which is a scalar. So if you stick a test bra in front and test ket after the operator, you'd get a product of two inner products in the given situation, while the other one will give you a scalar multiple of the inner products between test vectors. They cannot be the same in general.

Also... if you have:

$$\left|U\right> = \sum\limits_i {A_{i} \left|U_{i}\right> }$$

Then...

$$\left<U\right| = (\left|U\right>)^+ = \sum\limits_i {A_{i}^*\left<U_{i}\right|}$$

Last edited: Jan 31, 2009
8. Jan 31, 2009

### Ben Niehoff

No, you are not allowed to do that, and I think some of the earlier replies gave you bad advice. You are never allowed to assume any bra or ket is an ordinary number. They must always be considered vectors in Hilbert space, and the notation is a way of denoting abstract matrix algebra, where multiplication is NOT commutative. The products

$$\langle \psi | \phi \rangle$$

and

$$| \psi \rangle \langle \phi |$$

give completely different objects! The first is a scalar, while the second is a matrix. They cannot be used interchangeably.

The expression

$$\hat O = \sum_{m,n} O_{mn} |m \rangle \langle n|$$

is just the expansion of O in some basis $|m \rangle$. When plugged into an inner product, it means this:

$$\langle \phi | \hat O | \psi \rangle = \sum_{m,n} \langle \phi | O_{mn} |m \rangle \langle n| \psi \rangle$$

$$= \sum_{m,n} O_{mn} \langle m | \phi \rangle^* \langle n| \psi \rangle$$

which is now finally the sum of products of ordinary scalars.

9. Jan 31, 2009

### Niles

Great, I guess that is the definitive answer to my question. Thanks for replying.

And thanks to all for participating. I really appreciate your help.

10. Jan 31, 2009

### Phrak

That was, of course, one of the points I was making. But you've missed the entire issue of the ambiguity that arises with an explicit summation, which nullifies the advantage of using bra ket notation in the first place.

Of course, doing this

$$\sum\limits_i { \left| v_{i} \right> \left< u_{i} \right|} \ ,$$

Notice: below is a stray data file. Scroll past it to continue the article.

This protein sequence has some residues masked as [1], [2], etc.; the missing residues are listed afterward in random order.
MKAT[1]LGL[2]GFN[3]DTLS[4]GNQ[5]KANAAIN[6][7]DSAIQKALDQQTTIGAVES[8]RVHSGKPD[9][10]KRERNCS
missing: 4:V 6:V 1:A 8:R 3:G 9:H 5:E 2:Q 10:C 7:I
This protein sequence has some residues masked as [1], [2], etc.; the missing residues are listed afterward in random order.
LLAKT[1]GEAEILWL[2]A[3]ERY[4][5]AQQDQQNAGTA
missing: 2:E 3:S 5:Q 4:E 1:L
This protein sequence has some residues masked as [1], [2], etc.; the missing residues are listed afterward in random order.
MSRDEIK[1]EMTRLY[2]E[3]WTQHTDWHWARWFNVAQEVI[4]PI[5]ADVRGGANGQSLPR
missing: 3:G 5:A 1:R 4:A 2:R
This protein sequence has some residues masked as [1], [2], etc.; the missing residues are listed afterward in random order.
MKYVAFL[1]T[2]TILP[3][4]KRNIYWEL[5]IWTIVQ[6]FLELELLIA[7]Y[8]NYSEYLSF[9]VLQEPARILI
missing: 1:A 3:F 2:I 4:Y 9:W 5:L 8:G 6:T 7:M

should be avoided. Either it results in a scalar, or it's meaningless.

11. Jan 31, 2009

### Hurkyl

Staff Emeritus
Huh? What's ambiguous? That looks like a perfectly meaningful expression to me -- the summand expresses a linear operator, a type of object for which addition (and thus finite summation) is well-defined. Even infinite-summation can be defined if you include a notion of convergence.

12. Jan 31, 2009

### Phrak

Which is it then? Do you want to operate the ket on the bra and then take the summation, or the other way around?

13. Jan 31, 2009

### Hurkyl

Staff Emeritus
The one that is usually specified by such an expression. If the u's and v's represent real numbers, there is no ambiguity in $\sum_i v_i u_i$, is there? The semantics here is exactly the same: for each i, you multiply the ket and bra to get a linear operator, and then sum the resulting operators.

I don't think any other reading could make sense, because both the ket and bra involve the index of summation....

14. Jan 31, 2009

### Phrak

Yes, yes. I should have said confusing rather than ambiguous. So what's your answer to Niles' question?

15. Jan 31, 2009

### Hurkyl

Staff Emeritus
My answer would have been "no", since {bra}*{ket} is (AFAIK) always used to represent the 'inner product', so the two expressions are of different types, so they couldn't possibly be equal, even by chance. I've never seen {bra}*{ket} used to represent a linear functional like you suggested, but that is yet another type of object.

Such a thing is quite awkward to write, but I would expect some other notation to be used. If someone insisted on keeping the notation as similar as possible, I would expect something like $\langle \psi_i \mid \_\_ \mid \psi_j \rangle$ with a underscore or dash to emphasize that there is a place to plug in something, rather than just expressing a product of the bra with the ket.

Ah, now that I think of it, the notation I would expect to actually see is the trace. What you express as the result of plugging an operator T into the expression $\langle \psi_i \mid \mid \psi_j \rangle$, I would expect to see as $\mathrm{Tr}\left( \mid \psi_j \rangle \langle \psi_i \mid T \right)$.

Last edited: Jan 31, 2009
16. Jan 31, 2009

### brasidas

... That's not to be avoided...

It's called "Projection Operator", with

$$\sum\limits_n { \left| n \right> \left< n \right|} \ = \hat 1,$$

where $\{ \left | n \right > | n = 1, 2, 3... \}$ represents orthonormal basis, and $\hat 1$ represents an identity matrix...

Last edited: Jan 31, 2009
17. Feb 1, 2009

### philip041

I know this is bad banter; don't use apostrophes to pluralise!!!

18. Oct 16, 2010

### WallOfShame

is there always a "bra" for a "ket"? Can u plz justify?
thanking you.